Human PCa datasets used for correlation studies or for detecting profiling changes in PAX6 among different disease subtypes were downloaded from The Cancer Genome Atlas (TCGA) database, cBioPortal database (https://www.cbioportal.org/), and Gene Expression Omnibus (GEO) datasets (GSE244024, GSE202299, GSE32967, GSE6752, GSE70380, GSE161167, GSE56288, GSE137829, GSE239593 and GSE116918, GSE21034, GSE35988, GSE3325, GSE66187, GSE40275, GSE43346, GSE16560, http://www.ncbi.nlm.nih.gov/geo/). The sequencing data from SU2C/PCF 2019 Cohort [23], Beltran 2016 Cohort [24], Gao, 2014 Cohort [25], MD Anderson 2023 Cohort [26], Fred Hutchinson 2016 Cohort [27] and Broad/Cornell 2012 Cohort [28] was downloaded from the cBioPortal database. In addition, CANCERTOOL(http://web.bioinformatics.cicbiogune.es/CANCERTOOL/index.html) and PanCanSurvPlot (https://smuonco.shinyapps.io/PanCanSurvPlot/) were used to evaluate the mRNA expression and conduct survival analysis of clinical patient samples. Correlations were determined using Pearson’s correlation coefficients. Detailed information about the analysis method of each of the datasets used was shown in Supplementary Table S3.

Statistical analysis

All experiments were repeated at least three times and the mean and standard error (mean ± SD) values calculated. Statistically significant differences between two groups were analyzed using unpaired two-tailed Student’s t-tests, and differences between more than two groups were determined using one-way ANOVA. For all analysis, the results were considered statistically significant at *p < 0.05, **p < 0.01, and ***p < 0.001.

Results

PAX6 expression is significantly elevated in NEPC

To screen potential candidates of NE trans-differentiation driver genes, we analyzed the expression profiling changes using data from 3 NEPC related datasets, including GSE239593 dataset (Bulk RNA-seq analysis data from a 3D-engineered PCa cell derived tissue (EPCaT) model), GSE244024 dataset (transcriptome profiling changes after over-expression of ONECUT2 (OC2) in LNCaP cells) and GSE202299 dataset (transcriptome profiling changes after knockdown of TP53 and RB1 in C42B cells) (Fig. 1a, and Supplementary Table S3). We took the intersection of the differentially expressed genes in these three datasets (total 154 genes) and identified eight neuron-related genes (Fig. 1a). Among them, we found a novel neuron-related TF, PAX6, which exhibited an upregulation with the largest fold change in NEPC group (Fig. S1a). To confirm the above findings, we further analyzed single-cell RNA-seq data of clinical NEPC specimens from GSE137829 dataset [29] and found that PAX6 expression was markedly high in the most advanced NEPC, accompanied with a low level of AR score (Fig. 1b).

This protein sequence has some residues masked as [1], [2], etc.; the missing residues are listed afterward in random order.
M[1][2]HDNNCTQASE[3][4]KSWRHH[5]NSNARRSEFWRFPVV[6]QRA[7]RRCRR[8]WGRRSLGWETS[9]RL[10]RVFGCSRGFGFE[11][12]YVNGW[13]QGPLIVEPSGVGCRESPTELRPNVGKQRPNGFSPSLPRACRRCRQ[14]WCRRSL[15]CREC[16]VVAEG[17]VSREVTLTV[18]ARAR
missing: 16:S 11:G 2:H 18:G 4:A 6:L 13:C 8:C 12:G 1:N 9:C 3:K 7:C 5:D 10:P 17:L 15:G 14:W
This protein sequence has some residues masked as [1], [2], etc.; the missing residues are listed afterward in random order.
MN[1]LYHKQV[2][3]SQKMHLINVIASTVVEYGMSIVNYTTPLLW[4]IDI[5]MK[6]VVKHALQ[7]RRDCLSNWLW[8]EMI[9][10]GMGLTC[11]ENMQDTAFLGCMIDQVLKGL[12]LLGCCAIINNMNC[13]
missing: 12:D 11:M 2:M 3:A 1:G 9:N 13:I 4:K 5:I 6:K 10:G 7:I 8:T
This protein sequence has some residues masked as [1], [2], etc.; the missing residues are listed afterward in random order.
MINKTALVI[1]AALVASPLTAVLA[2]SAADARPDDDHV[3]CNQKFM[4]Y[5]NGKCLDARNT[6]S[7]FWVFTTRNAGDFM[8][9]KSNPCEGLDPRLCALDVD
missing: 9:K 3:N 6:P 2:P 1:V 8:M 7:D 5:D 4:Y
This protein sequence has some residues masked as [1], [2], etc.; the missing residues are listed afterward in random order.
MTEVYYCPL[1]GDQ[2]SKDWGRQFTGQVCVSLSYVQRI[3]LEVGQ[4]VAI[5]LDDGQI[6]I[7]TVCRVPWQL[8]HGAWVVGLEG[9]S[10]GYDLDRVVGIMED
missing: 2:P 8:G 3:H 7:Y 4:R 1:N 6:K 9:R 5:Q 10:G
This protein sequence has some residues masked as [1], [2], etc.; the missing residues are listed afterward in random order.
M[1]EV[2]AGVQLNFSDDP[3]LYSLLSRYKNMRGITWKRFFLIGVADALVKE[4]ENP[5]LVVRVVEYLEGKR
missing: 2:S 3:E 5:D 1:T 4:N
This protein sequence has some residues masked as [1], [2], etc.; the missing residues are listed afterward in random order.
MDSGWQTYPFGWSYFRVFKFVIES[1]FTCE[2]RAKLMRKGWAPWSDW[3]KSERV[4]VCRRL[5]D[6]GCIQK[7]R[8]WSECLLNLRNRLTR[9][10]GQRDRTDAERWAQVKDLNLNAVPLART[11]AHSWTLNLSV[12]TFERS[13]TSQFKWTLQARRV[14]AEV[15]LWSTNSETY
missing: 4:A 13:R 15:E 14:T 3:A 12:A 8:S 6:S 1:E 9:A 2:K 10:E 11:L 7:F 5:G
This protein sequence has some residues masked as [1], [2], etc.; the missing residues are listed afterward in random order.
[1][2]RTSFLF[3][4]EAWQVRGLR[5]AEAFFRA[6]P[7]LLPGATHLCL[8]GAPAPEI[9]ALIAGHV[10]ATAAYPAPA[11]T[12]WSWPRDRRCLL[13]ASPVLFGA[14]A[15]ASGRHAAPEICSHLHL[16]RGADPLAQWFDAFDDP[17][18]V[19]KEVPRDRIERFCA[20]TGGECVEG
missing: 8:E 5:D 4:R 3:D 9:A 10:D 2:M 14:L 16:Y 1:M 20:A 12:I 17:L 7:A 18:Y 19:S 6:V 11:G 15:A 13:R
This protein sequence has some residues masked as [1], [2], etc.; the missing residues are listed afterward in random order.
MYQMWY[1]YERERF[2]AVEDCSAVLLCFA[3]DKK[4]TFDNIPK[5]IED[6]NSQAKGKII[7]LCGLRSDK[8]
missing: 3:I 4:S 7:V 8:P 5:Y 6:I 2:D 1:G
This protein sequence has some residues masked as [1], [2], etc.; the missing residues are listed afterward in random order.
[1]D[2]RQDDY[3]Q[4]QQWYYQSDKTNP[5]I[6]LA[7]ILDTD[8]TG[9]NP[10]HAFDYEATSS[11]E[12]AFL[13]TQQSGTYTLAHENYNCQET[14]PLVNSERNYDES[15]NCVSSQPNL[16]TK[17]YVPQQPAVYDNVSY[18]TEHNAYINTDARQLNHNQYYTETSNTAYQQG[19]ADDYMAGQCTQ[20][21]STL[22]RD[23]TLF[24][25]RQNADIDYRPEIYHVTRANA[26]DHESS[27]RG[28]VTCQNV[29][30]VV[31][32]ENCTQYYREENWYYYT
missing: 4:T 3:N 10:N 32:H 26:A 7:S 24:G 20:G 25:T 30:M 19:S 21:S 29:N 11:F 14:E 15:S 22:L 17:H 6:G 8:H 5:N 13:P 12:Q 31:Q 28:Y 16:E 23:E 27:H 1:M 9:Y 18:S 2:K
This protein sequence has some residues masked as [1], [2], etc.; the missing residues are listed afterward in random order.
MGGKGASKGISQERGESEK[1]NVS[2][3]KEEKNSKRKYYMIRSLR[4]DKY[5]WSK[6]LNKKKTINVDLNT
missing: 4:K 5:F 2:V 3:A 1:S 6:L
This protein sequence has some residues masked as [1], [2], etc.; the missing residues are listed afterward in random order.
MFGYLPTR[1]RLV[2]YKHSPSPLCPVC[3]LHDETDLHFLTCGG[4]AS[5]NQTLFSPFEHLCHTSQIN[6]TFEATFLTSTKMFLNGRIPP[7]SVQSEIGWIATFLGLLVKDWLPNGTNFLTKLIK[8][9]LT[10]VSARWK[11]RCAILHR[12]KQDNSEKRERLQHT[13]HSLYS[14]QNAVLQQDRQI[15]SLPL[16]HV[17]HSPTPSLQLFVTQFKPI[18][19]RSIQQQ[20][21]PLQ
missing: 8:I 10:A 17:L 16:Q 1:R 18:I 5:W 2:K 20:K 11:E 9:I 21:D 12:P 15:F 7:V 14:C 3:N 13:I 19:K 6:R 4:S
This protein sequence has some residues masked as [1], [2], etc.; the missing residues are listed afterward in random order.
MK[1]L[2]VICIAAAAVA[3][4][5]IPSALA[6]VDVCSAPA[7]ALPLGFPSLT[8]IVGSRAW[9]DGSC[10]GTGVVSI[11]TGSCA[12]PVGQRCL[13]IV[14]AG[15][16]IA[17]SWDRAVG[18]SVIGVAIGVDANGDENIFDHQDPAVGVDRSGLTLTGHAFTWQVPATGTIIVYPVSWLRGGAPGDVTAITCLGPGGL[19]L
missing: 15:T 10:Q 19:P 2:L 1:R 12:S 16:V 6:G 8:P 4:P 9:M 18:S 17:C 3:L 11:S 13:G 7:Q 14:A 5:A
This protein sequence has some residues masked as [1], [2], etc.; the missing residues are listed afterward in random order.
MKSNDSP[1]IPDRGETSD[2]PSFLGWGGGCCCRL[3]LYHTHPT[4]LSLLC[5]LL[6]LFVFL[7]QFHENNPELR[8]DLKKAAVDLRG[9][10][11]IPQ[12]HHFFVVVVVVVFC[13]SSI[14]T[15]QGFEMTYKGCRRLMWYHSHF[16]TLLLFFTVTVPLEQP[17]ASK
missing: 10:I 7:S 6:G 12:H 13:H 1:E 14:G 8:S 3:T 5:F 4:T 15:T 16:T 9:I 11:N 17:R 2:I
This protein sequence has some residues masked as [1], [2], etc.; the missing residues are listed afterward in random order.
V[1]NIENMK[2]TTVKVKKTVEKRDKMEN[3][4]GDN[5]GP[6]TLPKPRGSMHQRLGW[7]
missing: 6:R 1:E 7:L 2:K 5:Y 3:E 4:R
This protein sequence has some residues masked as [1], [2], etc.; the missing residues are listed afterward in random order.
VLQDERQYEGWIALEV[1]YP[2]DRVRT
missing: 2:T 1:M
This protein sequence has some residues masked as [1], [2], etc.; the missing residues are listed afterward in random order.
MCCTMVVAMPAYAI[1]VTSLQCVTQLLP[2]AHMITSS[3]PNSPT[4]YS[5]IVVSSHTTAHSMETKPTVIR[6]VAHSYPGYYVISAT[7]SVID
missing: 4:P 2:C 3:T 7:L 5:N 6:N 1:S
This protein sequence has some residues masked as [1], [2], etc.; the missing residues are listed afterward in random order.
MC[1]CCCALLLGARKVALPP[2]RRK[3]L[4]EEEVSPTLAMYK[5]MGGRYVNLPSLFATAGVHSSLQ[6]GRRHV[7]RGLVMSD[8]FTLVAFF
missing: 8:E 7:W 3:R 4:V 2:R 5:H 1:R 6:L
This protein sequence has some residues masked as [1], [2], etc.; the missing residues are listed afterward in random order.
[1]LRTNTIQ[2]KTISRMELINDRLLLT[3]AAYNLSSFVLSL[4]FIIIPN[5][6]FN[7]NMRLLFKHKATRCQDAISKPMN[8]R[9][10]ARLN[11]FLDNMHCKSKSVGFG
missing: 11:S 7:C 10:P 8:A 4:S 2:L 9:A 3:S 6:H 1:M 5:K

Fig. 1
figure 1

PAX6 expression is upregulated in NEPC. a Intersection of differentially expressed genes from the NEPC related datasets. b The expression of PAX6 in NEPC patients based on GSE137829 dataset (P2, patient 2; P4, patient 4; P5, patient 5; P6, patient 6). c Comparisons of PAX6 mRNA levels level in CRPC-Adeno and NEPC based on the GSE32967 dataset (CRPC-Adeno, n = 8; NEPC, n = 14). d Comparisons of PAX6 mRNA levels in CRPC-Adeno vs. CRPC-NE based on the Beltran-2016 dataset (CRPC-Adeno, n = 35; CRPC-NE, n = 15). e Comparisons of PAX6 mRNA levels in HSPC vs. HRPC based on GSE6752 dataset (HSPC, n = 10; HRPC, n = 21). f Correlation analysis of PAX6 with NE signature genes based on the Beltran 2016 Cohort. g Correlation analysis of PAX6 with NE signature genes based on the Broad/Cornell 2012 Cohort. h Correlation analysis of PAX6 with AR associated genes based on the Beltran 2016 Cohort. i Correlation analysis of PAX6 with AR associated genes based on the Broad/Cornell 2012 Cohort. j Representative H&E and IHC staining of PAX6, AR and SYP in tissues from patients with Primary PCa, CRPC or NEPC (Scale Bar: 100 μm). k Protein expression of PAX6 in PCa cell lines. l Protein and mRNA expression of PAX6 in LNCaPENZ cells compared to the control cells. All the experiments were repeated for three times. Data represents the mean ± SD, ***p < 0.001

To further study the relationship between the expression of PAX6 and the initiation of NEPC, we performed bioinformatics assays in other public datasets and found that PAX6 mRNA level was higher in NEPC patient-derived xenografts (PDXs) compared to Adeno PDXs (GSE32967), as well as in CRPC-NE samples compared to CRPC-Adeno samples (the Beltran 2016 Cohort [2]) (Fig. 1c and d). Consistently, analysis of a published CRPC dataset (GSE6752) also confirmed a higher expression level of PAX6 in hormone-refractory prostate cancer (HRPC) compared to hormone-sensitive prostate cancer (HSPC) (Fig. 1e). We also studied the PAX6 expression in both human and mouse tissue samples with various AR and NE markers profiling using the data from GSE66187 dataset. We observed an upregulation of PAX6 in AR/NE+ NEPC-like human as well as mouse samples, which indicated a positive relationship between elevated PAX6 expression and NEPC (Supplementary Fig. S1b and S1c). Furthermore, we observed that PAX6 was positively correlated with the NE signature genes in the Beltran 2016 Cohort [2] (Fig. 1f) and the Broad/Cornell 2012 Cohort [28] (Fig. 1g). On the other hand, we also observed that PAX6 was negatively correlated with AR associated genes such as KLK3 in the Beltran 2016 Cohort and the Broad/Cornell 2012 Cohort (Fig. 1h and i). For further confirmation, we analyzed and verified the negative correlation between PAX6 and AR expression levels in GSE32967 and GSE6752 datasets which we used above (Supplementary Fig. S1d). Next we hypothesized that high expression of PAX6 might be generalized in other neuroendocrine cancers, and we examined expression of PAX6 in SCLC that is also a type of neuroendocrine and compared it to non-small cell lung cancer (NSCLC). We indeed observed that expression level of PAX6 was also significantly in SCLC higher than that in NSCLC, indicating that upregulation of PAX6 might play a general role on promotion of NE trans-differentiation in cancers (Supplementary Fig. S1e and S1f).